TWO West Sussex horses and riders have the distinction of being selected to compete in the horse riding phase of the modern pentathlon at the Olympics.
Samantha Garry and Beanie Allison, have been chosen, along with their horses, Over The Odds and Saltmarsh Dancing Shoes, for this tough discipline.
It requires riders to complete a show jumping course on horses that are allocated to them by drawing lots.
Pentathletes are given 20 minutes to ride their allocated horse before attempting a 1.20cms show jumping course of 12 jumps.
Each horse will be required to be ridden by two pentathletes during the event.
Over the Odds (aka Spike) and Saltmarsh Dancing Shoes (aka Linford) were selected after demonstrating their suitability for this event in front of a selection panel.
Spike is owned by Sam, a successful rider and trainer based at Birdham in the Selsey peninsula.
She bought him from a gypsy dealer when he was four months old and nursed him back to health from a bout of pneumonia.
She broke and schooled and competed him over the years.
He was a grade B show jumper competing over 1.30 courses and has won more than £1,500. Sam has turned down substantial offers to buy him.
He has been successful in Working Hunter classes and has also competed in winning Pony Club teams.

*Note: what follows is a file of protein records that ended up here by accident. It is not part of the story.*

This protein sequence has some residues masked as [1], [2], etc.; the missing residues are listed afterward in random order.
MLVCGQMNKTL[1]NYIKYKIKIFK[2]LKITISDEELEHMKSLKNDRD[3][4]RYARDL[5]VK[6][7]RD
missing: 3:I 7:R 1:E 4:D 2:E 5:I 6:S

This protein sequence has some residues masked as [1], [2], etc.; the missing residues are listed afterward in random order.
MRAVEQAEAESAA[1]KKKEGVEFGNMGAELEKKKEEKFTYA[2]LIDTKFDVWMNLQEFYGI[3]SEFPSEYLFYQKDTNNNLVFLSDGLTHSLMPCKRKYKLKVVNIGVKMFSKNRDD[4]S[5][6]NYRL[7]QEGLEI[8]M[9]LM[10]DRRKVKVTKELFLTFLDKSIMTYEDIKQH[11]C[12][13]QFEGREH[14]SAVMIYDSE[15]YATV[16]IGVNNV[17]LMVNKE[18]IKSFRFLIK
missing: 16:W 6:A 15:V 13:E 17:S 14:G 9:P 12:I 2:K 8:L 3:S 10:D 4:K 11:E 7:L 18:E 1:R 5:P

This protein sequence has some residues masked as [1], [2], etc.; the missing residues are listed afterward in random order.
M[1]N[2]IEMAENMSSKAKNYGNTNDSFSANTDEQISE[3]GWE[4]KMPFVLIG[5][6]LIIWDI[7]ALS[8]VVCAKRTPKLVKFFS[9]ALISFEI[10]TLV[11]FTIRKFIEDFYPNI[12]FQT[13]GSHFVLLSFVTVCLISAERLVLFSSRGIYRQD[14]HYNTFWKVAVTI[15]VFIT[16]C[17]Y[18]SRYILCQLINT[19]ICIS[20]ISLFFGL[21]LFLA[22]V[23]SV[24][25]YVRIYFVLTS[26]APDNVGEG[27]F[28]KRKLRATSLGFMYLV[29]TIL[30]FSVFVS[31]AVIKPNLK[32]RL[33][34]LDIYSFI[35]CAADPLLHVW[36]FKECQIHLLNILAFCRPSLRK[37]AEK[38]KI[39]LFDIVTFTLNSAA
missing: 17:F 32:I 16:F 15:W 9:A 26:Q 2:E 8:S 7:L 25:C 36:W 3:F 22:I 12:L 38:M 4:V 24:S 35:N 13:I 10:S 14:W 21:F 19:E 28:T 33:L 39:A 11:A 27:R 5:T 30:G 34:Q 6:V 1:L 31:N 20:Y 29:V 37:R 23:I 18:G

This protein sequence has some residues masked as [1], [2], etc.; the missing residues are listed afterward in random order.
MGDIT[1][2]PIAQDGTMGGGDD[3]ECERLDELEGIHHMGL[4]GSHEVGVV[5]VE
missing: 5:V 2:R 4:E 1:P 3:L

He also has the reputation of being quite a character, especially for his bucking.
Sam said: “Spike is only a little horse but he is awesome. He takes on anything and I worship him.”
She gave up eventing after she broke her back, and now competes in show jumping and showing.
Sam regularly teaches members of Goodwood pony club and trained Beannie (19) and Linford.
Linford and Beannie have been very succesful in show jumping winning the British Show Jumping Area Intermediate championships, qualifying for the finals of the Pony Club Novice Championships, jumping 1.15 courses at Hickstead has also competed in Goodwood Pony Club teams. Beannie has been studying at Oxford Brooks art college and is now going to do a two year equine course.
She has owned Linford since the age of 14 and will be going to the Olympics with him for the two weeks.
Linford was chosen as his stable name because he was born in the year that Linford Christie won his gold medal in the Olympics, and he is quick and sharp.